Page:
Lucky Girl Syndrome? We Call It ‘Abundance Mindset’—A Career Coach Explains Why It’s Key to Making Your Goals a Reality

Finding strength in tough times.

By Stacey Lindsay
woman in olive orchard

As a self-employed woman, I live on the adrenaline rush of opportunity. The combination of what’s next and what can be in my work fuels my days. I mean, it must. Undoubtedly, having an abundance mindset is requisite for moving forward, especially when you feel like a lone rafter charging against white rapids. But those waters can become insurmountable, at times. The crush of reality’s headlines, from massive job layoffs to talks of a looming recession, darkens my optimism. Sadly, I know I’m not alone. We are living through fear-inducing times, Amina AlTai tells me. “This moment has many of us questioning our job security and economic safety.” 

A sought-after career and leadership coach, AlTai has seen countless people operate from a place of fear (or scarcity, as she refers to it), especially during these tough times. However, there is a way through, she says. We can move forward with enthusiasm and power—even if the forces are grim—and nourish an abundance mindset. It’s not woo-woo, nor is it lofty. As AlTai fills me in here, having an abundance mindset begins with employing some mental tools, all of which are free. Plus, it requires the knowledge that no matter what, there is always more—and there is always enough. Let’s dive in.

Feature image by Lindsay King Photography.

Image by Belathée Photography.

What is an abundance mindset?

An abundance mindset is knowing there is more than enough out there for you. Basically it’s about acknowledging abundance and knowing you’re worthy of it—and allowing yourself to see and go after all that’s possible.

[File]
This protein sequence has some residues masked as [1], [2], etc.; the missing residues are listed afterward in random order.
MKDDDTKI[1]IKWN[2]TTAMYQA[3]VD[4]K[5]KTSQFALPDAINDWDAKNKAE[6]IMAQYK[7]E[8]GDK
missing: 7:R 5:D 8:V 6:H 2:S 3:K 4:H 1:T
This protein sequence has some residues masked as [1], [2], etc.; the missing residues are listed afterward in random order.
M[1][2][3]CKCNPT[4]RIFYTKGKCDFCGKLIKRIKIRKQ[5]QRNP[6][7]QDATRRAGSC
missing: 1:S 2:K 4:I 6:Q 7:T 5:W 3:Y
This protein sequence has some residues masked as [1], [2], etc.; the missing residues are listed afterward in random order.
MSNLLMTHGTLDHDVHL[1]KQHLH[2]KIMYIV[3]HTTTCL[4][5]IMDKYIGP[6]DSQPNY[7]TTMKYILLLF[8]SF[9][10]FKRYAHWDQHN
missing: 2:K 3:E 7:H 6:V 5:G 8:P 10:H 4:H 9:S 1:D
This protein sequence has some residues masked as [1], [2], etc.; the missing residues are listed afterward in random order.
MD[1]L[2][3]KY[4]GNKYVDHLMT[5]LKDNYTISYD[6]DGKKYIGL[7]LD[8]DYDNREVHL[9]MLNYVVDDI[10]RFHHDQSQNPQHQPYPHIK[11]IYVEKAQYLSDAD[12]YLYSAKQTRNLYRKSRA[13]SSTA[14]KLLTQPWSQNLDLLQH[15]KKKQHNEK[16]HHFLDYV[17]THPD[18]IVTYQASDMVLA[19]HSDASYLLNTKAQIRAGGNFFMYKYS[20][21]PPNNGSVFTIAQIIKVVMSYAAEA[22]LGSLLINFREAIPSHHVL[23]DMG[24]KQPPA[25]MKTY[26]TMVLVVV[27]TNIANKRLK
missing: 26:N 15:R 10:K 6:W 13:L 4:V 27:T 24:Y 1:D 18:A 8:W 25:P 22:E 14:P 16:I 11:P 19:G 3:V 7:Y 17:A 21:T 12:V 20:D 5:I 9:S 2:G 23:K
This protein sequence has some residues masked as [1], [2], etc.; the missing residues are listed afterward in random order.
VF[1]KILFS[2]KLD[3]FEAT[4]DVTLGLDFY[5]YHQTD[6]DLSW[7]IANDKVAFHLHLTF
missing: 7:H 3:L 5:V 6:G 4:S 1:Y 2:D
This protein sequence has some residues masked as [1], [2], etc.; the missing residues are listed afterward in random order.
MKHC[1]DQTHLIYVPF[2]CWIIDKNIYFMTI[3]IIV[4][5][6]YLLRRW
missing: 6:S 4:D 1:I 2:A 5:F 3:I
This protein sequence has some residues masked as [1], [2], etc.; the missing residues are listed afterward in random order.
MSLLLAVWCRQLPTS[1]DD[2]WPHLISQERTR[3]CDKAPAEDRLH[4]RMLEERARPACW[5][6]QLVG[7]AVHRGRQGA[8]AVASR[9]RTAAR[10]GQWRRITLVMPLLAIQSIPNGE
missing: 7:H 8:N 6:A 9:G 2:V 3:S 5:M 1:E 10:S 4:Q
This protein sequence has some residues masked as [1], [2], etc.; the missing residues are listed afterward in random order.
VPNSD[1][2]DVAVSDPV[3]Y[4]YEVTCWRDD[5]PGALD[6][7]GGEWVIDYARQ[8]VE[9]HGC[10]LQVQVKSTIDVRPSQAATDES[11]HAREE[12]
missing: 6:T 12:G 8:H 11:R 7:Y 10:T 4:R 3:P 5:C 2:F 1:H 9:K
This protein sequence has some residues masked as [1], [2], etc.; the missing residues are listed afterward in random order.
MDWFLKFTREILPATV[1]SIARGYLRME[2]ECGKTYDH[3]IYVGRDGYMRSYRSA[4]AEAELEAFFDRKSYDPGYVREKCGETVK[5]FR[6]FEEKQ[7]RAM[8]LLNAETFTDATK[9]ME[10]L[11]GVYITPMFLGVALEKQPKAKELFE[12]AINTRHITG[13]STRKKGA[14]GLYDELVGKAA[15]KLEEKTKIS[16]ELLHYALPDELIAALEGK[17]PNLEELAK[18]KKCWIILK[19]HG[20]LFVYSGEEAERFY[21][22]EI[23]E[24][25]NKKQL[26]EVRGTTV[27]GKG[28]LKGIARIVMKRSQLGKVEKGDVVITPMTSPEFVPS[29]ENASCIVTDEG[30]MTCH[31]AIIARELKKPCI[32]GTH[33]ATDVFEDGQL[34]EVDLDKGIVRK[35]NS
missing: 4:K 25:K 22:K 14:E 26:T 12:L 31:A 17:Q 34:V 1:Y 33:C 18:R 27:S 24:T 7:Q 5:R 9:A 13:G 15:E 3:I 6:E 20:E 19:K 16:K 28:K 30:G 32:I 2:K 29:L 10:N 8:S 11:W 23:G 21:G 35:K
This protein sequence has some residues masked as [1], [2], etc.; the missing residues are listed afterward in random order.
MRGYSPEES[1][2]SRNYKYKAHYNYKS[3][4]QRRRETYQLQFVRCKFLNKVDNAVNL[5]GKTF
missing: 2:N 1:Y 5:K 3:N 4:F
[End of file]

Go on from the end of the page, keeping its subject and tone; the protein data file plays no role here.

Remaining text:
Why is it so powerful?

The reason an abundance mindset is so powerful is that our beliefs govern our ideas, which then guide our actions and produce our experiences, explains AlTai. Additionally, we have something called confirmation bias, a tendency to look for things in the external world that confirms our beliefs.  

“When we’re in fear-based thinking we often approach situations from a place of scarcity,” adds AlTai. “Our first thought is usually that there isn’t enough. So, if we believe that there isn’t enough, it will be reinforced externally.”

Contrarily, when we shift this perspective to one that is of abundance or more than enough, that too will be reinforced in our lives. And this is positive! “That’s why our beliefs are so important—because what is planted there will be reinforced through our experiences.” 

woman arranging flowers abundance mindset
Image by Michelle Nash

How to Create Abundance

Like any practice, an abundance mindset is personal. We all carry limiting beliefs and storied histories that inform our perspective today. To begin on the journey toward abundance, AlTai invites us to first think: I CAN thrive and have what I want, even in the face of challenge.